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Customer Review

The book is small (about 6.3 inches by 4.2 inches) and fits in a purse for quick moments of reading just about anywhere you're stuck waiting. There's an introduction and 45 things learned with a few lists interspersed. So, it's a perfect book for short breaks as most of the `things' are on average about three pages. It took me a while to read because I chose to read it in short spurts reading 1 or 2 or 3 things at a time.

If you've read the Yarn Harlot's blog you have a good idea of her writing style. It's simple and down to earth, witty, humorous, and often slyly thought provoking. I say slyly thought provoking because she often says she writes knitting humor and she does. But, what she doesn't stress is that her writing is humorous because it based in the knitting culture and in society in general. The introduction talks about attention and filter theories in science (neuro) and psychology and how they apply to knitters. Often knitters take a lot of flack for knitting items that could be purchased cheaper elsewhere or for wasting time (usually said by someone just sitting and doing nothing). Stephanie Pearl-McPhee uses science and common sense to refute some of those charges and to prove to knitters that not only are they taking part in an activity that brings them joy but that also keeps their brains active and engaged, produces usable products (mittens, sweaters, socks, scarfs, and so on), and teaches them new things about life and the world everyday.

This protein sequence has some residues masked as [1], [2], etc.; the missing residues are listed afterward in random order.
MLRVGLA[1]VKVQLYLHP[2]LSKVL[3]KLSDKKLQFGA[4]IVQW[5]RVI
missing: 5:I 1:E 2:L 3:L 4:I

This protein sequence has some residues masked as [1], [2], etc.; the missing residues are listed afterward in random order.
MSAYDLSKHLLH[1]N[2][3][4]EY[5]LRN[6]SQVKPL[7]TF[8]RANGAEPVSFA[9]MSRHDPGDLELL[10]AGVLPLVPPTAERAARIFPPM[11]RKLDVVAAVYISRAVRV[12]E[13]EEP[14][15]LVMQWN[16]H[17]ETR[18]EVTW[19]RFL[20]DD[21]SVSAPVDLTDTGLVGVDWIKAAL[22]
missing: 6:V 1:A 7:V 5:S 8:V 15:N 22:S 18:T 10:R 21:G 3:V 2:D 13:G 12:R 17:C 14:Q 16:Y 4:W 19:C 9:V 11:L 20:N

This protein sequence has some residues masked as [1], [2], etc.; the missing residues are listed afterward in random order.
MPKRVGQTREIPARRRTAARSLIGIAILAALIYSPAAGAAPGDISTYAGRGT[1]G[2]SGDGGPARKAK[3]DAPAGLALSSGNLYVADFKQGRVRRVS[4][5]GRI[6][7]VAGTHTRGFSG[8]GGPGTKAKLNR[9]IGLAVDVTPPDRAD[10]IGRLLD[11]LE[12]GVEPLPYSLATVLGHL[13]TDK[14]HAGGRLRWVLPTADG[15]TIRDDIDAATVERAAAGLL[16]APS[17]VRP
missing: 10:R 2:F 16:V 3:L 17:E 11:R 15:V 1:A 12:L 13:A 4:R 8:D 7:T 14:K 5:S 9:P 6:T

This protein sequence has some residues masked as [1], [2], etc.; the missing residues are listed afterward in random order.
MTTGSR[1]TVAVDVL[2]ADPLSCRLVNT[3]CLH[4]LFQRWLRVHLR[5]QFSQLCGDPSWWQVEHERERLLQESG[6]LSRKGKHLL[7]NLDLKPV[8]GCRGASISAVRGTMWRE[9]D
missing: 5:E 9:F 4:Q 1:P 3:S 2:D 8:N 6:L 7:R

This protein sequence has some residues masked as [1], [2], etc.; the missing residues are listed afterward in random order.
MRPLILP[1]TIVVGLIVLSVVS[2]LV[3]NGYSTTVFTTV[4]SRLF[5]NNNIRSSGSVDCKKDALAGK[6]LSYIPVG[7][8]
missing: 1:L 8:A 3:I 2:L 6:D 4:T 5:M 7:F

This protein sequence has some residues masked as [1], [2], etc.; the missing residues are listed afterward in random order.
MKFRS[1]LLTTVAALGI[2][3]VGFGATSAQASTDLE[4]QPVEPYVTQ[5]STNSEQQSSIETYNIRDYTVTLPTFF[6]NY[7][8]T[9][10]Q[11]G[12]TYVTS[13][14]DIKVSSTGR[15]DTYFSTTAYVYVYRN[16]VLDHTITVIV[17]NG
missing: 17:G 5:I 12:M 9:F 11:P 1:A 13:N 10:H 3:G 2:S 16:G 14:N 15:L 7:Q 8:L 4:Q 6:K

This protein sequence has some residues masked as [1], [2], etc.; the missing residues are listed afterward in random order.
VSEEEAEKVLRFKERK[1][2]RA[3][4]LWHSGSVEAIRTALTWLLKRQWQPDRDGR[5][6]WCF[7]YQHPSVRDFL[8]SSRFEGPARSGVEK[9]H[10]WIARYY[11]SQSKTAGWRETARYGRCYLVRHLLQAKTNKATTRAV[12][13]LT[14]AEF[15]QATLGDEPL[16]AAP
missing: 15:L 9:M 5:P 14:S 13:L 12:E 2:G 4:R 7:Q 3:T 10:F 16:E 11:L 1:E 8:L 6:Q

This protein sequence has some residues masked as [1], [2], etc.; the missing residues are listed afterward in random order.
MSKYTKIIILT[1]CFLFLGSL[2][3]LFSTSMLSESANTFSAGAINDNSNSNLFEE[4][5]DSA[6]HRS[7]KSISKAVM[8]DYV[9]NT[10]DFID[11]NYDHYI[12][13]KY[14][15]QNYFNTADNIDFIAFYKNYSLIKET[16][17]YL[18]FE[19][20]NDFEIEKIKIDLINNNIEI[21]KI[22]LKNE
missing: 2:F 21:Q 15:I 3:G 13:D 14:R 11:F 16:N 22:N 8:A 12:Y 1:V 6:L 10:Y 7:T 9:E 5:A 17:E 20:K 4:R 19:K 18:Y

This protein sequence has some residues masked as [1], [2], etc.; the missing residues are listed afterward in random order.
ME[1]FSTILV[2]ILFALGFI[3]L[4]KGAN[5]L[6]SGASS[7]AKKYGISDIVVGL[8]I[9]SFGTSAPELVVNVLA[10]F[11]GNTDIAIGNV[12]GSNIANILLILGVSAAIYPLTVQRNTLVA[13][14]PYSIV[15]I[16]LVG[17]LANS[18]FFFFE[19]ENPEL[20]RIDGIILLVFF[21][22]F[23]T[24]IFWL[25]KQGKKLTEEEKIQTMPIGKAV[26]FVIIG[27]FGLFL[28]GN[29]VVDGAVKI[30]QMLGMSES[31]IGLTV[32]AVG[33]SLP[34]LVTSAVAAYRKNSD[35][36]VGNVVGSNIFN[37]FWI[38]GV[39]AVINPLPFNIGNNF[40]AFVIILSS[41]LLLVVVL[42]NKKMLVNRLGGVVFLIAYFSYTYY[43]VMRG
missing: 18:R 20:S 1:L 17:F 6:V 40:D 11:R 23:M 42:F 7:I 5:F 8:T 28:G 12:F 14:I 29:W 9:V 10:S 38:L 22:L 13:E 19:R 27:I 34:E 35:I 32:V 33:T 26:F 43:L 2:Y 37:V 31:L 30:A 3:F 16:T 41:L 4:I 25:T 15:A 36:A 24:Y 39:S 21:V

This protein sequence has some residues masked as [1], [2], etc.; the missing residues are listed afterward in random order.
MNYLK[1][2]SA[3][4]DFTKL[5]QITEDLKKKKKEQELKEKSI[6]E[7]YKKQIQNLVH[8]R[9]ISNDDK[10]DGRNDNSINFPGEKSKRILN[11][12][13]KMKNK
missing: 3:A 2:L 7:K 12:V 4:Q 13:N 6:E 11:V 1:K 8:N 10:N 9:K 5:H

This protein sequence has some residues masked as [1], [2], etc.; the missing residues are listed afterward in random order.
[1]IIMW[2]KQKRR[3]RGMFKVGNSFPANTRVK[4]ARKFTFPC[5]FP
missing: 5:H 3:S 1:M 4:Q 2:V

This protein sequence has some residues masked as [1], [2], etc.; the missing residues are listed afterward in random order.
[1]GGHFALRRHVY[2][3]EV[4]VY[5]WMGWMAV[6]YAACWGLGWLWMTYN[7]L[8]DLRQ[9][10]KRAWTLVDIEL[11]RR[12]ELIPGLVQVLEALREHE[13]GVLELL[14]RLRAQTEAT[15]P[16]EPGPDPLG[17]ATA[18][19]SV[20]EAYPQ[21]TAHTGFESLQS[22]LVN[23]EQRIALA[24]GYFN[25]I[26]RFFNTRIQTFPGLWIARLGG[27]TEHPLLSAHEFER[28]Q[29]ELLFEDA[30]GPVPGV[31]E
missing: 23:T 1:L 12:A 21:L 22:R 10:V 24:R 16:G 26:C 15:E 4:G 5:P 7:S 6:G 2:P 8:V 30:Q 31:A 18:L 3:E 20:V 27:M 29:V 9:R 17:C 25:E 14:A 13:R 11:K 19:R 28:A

She has short essays on lesson learned such as: "Patience is a Virtue". Knitters, she writes, aren't knitters because they are patient but patient because they knit. Basically, on observation, she believes that if you took a knitters knitting away when they are in a situation that requires patience, such as waiting in a doctor's office, the knitter would shortly be climbing the walls. I can certainly agree with this lesson since I find knitting is superior to picking lint out of the air, pacing, or "gasp" staring at the walls wondering if I could climb one.

Another lesson is Practice Makes Perfect. Knitting is an activity that is done over and over again. It's basically of two stitches -- knit and purl -- and with these two stitches you can make socks, sweaters, mittens, and so on. The more you knit the better at it you get. It's a simple concept, but with knitting it is easily seen by an individual. Of course, the book explains this lesson in a much more humorous and illustrative manner. A knitter who wouldn't dream of do-overs for many of life's mistakes will with no prompting unravel and reknit something over and over again until they get it right. This `practice' can transfer and allow knitters to keep trying when things get difficult because with knitting eventually you'll succeed. In life that doesn't always happen but some people never learn to try, try again -- they give up. Knitters persevere.

If you are a knitter, you'll enjoy the book for those flashes of recognition of your own behavior or the behavior of other knitters that you know. You'll also find that after the laughter, when you remember and think about all the lessons learned, that this is not just knitting humor, this is a litany of what knitters know and what they should recognize about themselves and their craft. They are persistent, meditative, creative, good at math, thoughtful, generous, and caring. If you're not a knitter, but know some or hope to be one someday, reading this book to give you an idea of the sorts of things that are involved in knitting. It's not just a craft but as with any art -- a way of life that can profoundly effect how you look at the world.
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